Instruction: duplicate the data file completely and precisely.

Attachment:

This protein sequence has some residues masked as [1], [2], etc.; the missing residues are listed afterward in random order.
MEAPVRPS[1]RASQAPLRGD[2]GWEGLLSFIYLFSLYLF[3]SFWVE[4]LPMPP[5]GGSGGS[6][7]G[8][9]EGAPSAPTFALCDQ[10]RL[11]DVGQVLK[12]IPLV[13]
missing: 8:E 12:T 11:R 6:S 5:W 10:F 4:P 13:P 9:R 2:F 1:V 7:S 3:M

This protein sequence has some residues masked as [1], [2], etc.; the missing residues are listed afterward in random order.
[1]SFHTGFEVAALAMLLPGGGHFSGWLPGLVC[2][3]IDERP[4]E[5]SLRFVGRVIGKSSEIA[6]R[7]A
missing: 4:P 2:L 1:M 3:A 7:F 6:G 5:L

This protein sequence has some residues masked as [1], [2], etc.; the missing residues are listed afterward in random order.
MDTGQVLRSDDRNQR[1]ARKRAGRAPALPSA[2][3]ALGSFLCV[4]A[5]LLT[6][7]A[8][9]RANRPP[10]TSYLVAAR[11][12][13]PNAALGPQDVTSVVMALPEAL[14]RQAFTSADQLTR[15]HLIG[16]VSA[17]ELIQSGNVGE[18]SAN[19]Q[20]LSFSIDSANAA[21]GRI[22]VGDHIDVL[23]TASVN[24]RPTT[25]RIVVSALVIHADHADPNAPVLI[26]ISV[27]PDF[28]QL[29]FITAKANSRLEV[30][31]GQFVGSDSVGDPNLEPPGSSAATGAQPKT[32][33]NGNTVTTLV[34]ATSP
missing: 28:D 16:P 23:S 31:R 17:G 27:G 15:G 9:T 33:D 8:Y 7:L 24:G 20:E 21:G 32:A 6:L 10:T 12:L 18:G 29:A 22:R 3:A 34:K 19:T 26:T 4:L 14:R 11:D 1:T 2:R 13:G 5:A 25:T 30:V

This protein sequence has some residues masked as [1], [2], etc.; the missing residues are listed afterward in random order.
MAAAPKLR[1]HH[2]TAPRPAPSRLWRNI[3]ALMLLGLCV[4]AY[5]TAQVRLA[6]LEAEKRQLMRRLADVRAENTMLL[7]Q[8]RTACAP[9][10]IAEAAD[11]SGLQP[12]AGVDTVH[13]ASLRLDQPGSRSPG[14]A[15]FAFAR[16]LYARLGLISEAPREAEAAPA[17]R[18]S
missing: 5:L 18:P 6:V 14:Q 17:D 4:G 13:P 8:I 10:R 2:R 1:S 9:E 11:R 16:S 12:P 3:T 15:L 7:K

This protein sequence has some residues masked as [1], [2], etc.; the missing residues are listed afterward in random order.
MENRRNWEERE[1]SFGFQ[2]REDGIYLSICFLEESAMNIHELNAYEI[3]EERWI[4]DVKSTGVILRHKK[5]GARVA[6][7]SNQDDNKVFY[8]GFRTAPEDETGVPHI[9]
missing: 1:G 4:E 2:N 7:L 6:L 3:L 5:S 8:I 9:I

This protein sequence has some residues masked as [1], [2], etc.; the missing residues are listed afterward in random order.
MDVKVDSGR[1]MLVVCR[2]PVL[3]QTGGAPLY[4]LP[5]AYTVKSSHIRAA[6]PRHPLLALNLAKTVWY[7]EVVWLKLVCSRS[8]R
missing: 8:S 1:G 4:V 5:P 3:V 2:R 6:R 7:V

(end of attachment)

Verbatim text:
This protein sequence has some residues masked as [1], [2], etc.; the missing residues are listed afterward in random order.
MEAPVRPS[1]RASQAPLRGD[2]GWEGLLSFIYLFSLYLF[3]SFWVE[4]LPMPP[5]GGSGGS[6][7]G[8][9]EGAPSAPTFALCDQ[10]RL[11]DVGQVLK[12]IPLV[13]
missing: 8:E 12:T 11:R 6:S 5:W 10:F 4:P 13:P 9:R 2:F 1:V 7:S 3:M

This protein sequence has some residues masked as [1], [2], etc.; the missing residues are listed afterward in random order.
[1]SFHTGFEVAALAMLLPGGGHFSGWLPGLVC[2][3]IDERP[4]E[5]SLRFVGRVIGKSSEIA[6]R[7]A
missing: 4:P 2:L 1:M 3:A 7:F 6:G 5:L

This protein sequence has some residues masked as [1], [2], etc.; the missing residues are listed afterward in random order.
MDTGQVLRSDDRNQR[1]ARKRAGRAPALPSA[2][3]ALGSFLCV[4]A[5]LLT[6][7]A[8][9]RANRPP[10]TSYLVAAR[11][12][13]PNAALGPQDVTSVVMALPEAL[14]RQAFTSADQLTR[15]HLIG[16]VSA[17]ELIQSGNVGE[18]SAN[19]Q[20]LSFSIDSANAA[21]GRI[22]VGDHIDVL[23]TASVN[24]RPTT[25]RIVVSALVIHADHADPNAPVLI[26]ISV[27]PDF[28]QL[29]FITAKANSRLEV[30][31]GQFVGSDSVGDPNLEPPGSSAATGAQPKT[32][33]NGNTVTTLV[34]ATSP
missing: 28:D 16:P 23:S 31:R 17:G 27:G 15:G 9:T 33:D 8:Y 7:L 24:G 20:E 21:G 32:A 6:L 10:T 12:L 18:G 29:A 22:R 3:A 34:K 19:T 26:T 4:L 14:R 11:D 1:T 2:R 13:G 5:A 25:T 30:V

This protein sequence has some residues masked as [1], [2], etc.; the missing residues are listed afterward in random order.
MAAAPKLR[1]HH[2]TAPRPAPSRLWRNI[3]ALMLLGLCV[4]AY[5]TAQVRLA[6]LEAEKRQLMRRLADVRAENTMLL[7]Q[8]RTACAP[9][10]IAEAAD[11]SGLQP[12]AGVDTVH[13]ASLRLDQPGSRSPG[14]A[15]FAFAR[16]LYARLGLISEAPREAEAAPA[17]R[18]S
missing: 5:L 18:P 6:V 14:Q 17:D 4:G 13:P 8:I 10:R 2:R 1:S 9:E 11:R 16:S 12:P 3:T 15:L 7:K

This protein sequence has some residues masked as [1], [2], etc.; the missing residues are listed afterward in random order.
MENRRNWEERE[1]SFGFQ[2]REDGIYLSICFLEESAMNIHELNAYEI[3]EERWI[4]DVKSTGVILRHKK[5]GARVA[6][7]SNQDDNKVFY[8]GFRTAPEDETGVPHI[9]
missing: 1:G 4:E 2:N 7:L 6:L 3:L 5:S 8:I 9:I

This protein sequence has some residues masked as [1], [2], etc.; the missing residues are listed afterward in random order.
MDVKVDSGR[1]MLVVCR[2]PVL[3]QTGGAPLY[4]LP[5]AYTVKSSHIRAA[6]PRHPLLALNLAKTVWY[7]EVVWLKLVCSRS[8]R
missing: 8:S 1:G 4:V 5:P 3:V 2:R 6:R 7:V